Daily Archives: January 9, 2019

Today in History: January 9


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What Australian soldiers ate for Christmas in WWI



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Cover of the menu for the AIF Christmas Dinner, Hotel Cecil, London, in 1916. Illustration by Fred Leist.
Museums Victoria collection, donated by Jean Bourke

Heather Merle Benbow, University of Melbourne and Deborah Tout-Smith, Museums Victoria

We have just concluded four years of commemoration of the centenary of the first world war and, although the guns fell silent in November 1918, by Christmas many Australians were still separated from their loved ones.

For Australians serving overseas in WWI, celebrations such as Christmas were particularly difficult, a reminder that the war had laid waste to their routines and taken them away from their families.

We can see from historical documents that every effort was made to reproduce the form and content of a traditional Christmas meal, whether that be on board a ship, in the mess or even in the trenches

On active service

Maintaining the traditions of Christmas could be logistically difficult. It was often simply a slightly larger amount of food than the normal rations, with additional treats, such as the half pound of Christmas pudding that Major-General John Monash procured for every man in his Third Division in 1917. Alcohol was a welcome addition.

Women distribute Christmas billies to men in Cairo, Egypt, December 1915.
Australian War Memorial

Christmas hampers and billies sent from home provided particular joy to those lucky enough to receive them.
Some, however, experienced Christmas dinners like that of Private John Chugg of 1st Light Horse Field Ambulance, who complained “it was a miserable Xmas” in Egypt in 1914: “boiled beef unpeeled potatoes and tea without milk… [and] no mail or anything to cheer us”.

Sapper Alfred Galbraith described Christmas day in Ismailia Camp, Egypt, in December 1915 in a letter to his family. Each man chipped in to purchase a turkey and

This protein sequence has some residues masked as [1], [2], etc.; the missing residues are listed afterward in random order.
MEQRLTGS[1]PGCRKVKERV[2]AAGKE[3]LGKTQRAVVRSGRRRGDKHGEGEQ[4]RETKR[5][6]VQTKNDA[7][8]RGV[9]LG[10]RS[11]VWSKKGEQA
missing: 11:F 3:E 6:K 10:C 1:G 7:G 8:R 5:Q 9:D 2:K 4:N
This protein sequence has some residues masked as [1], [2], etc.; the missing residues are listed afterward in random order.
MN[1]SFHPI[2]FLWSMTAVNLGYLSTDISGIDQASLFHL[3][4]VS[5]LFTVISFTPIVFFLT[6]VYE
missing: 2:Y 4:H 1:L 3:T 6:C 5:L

chickens more like humming birds, soft drinks and a few biscuits. The chickens were dealt out 1 between 5 men and some of them would not feed one let alone 5 men, the one we got we tossed up to see who would get it & I won but I half it with my pal & then the two of us went & bought some […] biscuits & some tin fruit.

Alf is depicted in a photo of the dinner, sitting awkwardly on canvas at the end of a row of soldiers, mess tins in front of each and an occasional bottle, likely of beer. Alf’s Christmas letter concludes nostalgically “Dear Australia the land of my Birth which we will all be glad to see again … it will be a glorious day if I live to see it out … ” It was to be his last Christmas.

AIF troops celebrating Christmas at Ismailia Camp, Egypt, in December 1915.
Museums Victoria

A special meal could have the effect of making the war recede, if briefly, for the soldiers who partook of it. This is the impression gleaned from the menu for the 1917 Christmas dinner at the “A” Mess of the 3rd Australian Divisional Headquarters in France, led by Monash.

The hand-drawn menu features bucolic sketches of rural French life, and a list of dishes in a mix of French and English, signalling the prestige of the officers’ dinner.

The 10 courses included hors d’oeuvres (olives and “Tomato au Lobster”), potage _(“_Crème de Giblet”), poisson, entrée (chicken), viands (pork and ham), legumes, sweets (three choices) and a cheese tart, ending with wine and coffee.